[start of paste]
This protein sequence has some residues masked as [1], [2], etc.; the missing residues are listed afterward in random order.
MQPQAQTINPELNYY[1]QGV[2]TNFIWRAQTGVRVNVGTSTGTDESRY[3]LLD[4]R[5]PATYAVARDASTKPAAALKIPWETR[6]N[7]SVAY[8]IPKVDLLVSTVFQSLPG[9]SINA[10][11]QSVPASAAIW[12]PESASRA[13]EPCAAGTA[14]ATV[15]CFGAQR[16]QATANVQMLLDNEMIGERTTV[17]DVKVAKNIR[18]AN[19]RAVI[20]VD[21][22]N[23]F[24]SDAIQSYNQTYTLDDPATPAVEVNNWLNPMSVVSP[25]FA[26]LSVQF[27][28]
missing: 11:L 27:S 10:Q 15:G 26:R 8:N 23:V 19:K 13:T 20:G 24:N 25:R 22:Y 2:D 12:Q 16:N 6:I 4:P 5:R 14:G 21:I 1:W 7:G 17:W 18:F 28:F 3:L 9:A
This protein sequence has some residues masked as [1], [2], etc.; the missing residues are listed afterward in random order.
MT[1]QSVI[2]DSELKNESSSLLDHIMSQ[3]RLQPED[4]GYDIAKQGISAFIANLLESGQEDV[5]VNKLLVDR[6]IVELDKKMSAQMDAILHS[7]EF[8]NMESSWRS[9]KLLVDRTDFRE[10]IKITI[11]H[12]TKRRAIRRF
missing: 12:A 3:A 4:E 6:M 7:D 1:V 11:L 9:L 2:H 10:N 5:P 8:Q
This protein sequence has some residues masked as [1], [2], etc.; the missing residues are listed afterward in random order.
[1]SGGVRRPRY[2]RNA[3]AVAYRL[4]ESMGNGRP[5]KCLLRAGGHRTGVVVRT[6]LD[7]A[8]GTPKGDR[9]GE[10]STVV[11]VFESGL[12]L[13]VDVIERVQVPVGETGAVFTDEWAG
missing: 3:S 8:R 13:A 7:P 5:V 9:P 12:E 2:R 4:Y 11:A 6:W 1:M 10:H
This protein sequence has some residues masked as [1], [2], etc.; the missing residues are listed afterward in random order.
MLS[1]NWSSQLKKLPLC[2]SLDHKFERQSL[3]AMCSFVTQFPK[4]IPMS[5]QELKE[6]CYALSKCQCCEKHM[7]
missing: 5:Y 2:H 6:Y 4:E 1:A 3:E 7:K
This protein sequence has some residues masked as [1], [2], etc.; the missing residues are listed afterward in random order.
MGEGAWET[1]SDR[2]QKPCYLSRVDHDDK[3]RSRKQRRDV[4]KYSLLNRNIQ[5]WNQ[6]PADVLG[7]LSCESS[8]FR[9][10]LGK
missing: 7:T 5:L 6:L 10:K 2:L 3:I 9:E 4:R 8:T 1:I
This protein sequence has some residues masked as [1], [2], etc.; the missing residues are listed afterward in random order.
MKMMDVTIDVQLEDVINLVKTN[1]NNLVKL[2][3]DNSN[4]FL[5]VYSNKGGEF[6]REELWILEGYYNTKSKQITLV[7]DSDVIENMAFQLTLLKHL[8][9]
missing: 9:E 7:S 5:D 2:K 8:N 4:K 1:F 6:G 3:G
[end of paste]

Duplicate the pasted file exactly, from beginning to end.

This protein sequence has some residues masked as [1], [2], etc.; the missing residues are listed afterward in random order.
MQPQAQTINPELNYY[1]QGV[2]TNFIWRAQTGVRVNVGTSTGTDESRY[3]LLD[4]R[5]PATYAVARDASTKPAAALKIPWETR[6]N[7]SVAY[8]IPKVDLLVSTVFQSLPG[9]SINA[10][11]QSVPASAAIW[12]PESASRA[13]EPCAAGTA[14]ATV[15]CFGAQR[16]QATANVQMLLDNEMIGERTTV[17]DVKVAKNIR[18]AN[19]RAVI[20]VD[21][22]N[23]F[24]SDAIQSYNQTYTLDDPATPAVEVNNWLNPMSVVSP[25]FA[26]LSVQF[27][28]
missing: 11:L 27:S 10:Q 15:G 26:R 8:N 23:V 19:K 13:T 20:G 24:N 25:R 22:Y 2:D 12:Q 16:N 6:I 4:P 5:R 14:G 21:I 1:W 7:G 17:W 18:F 28:F 3:L 9:A
This protein sequence has some residues masked as [1], [2], etc.; the missing residues are listed afterward in random order.
MT[1]QSVI[2]DSELKNESSSLLDHIMSQ[3]RLQPED[4]GYDIAKQGISAFIANLLESGQEDV[5]VNKLLVDR[6]IVELDKKMSAQMDAILHS[7]EF[8]NMESSWRS[9]KLLVDRTDFRE[10]IKITI[11]H[12]TKRRAIRRF
missing: 12:A 3:A 4:E 6:M 7:D 1:V 11:L 9:L 2:H 10:N 5:P 8:Q
This protein sequence has some residues masked as [1], [2], etc.; the missing residues are listed afterward in random order.
[1]SGGVRRPRY[2]RNA[3]AVAYRL[4]ESMGNGRP[5]KCLLRAGGHRTGVVVRT[6]LD[7]A[8]GTPKGDR[9]GE[10]STVV[11]VFESGL[12]L[13]VDVIERVQVPVGETGAVFTDEWAG
missing: 3:S 8:R 13:A 7:P 5:V 9:P 12:E 2:R 4:Y 11:A 6:W 1:M 10:H
This protein sequence has some residues masked as [1], [2], etc.; the missing residues are listed afterward in random order.
MLS[1]NWSSQLKKLPLC[2]SLDHKFERQSL[3]AMCSFVTQFPK[4]IPMS[5]QELKE[6]CYALSKCQCCEKHM[7]
missing: 5:Y 2:H 6:Y 4:E 1:A 3:E 7:K
This protein sequence has some residues masked as [1], [2], etc.; the missing residues are listed afterward in random order.
MGEGAWET[1]SDR[2]QKPCYLSRVDHDDK[3]RSRKQRRDV[4]KYSLLNRNIQ[5]WNQ[6]PADVLG[7]LSCESS[8]FR[9][10]LGK
missing: 7:T 5:L 6:L 10:K 2:L 3:I 9:E 4:R 8:T 1:I
This protein sequence has some residues masked as [1], [2], etc.; the missing residues are listed afterward in random order.
MKMMDVTIDVQLEDVINLVKTN[1]NNLVKL[2][3]DNSN[4]FL[5]VYSNKGGEF[6]REELWILEGYYNTKSKQITLV[7]DSDVIENMAFQLTLLKHL[8][9]
missing: 9:E 7:S 5:D 2:K 8:N 4:K 1:F 6:G 3:G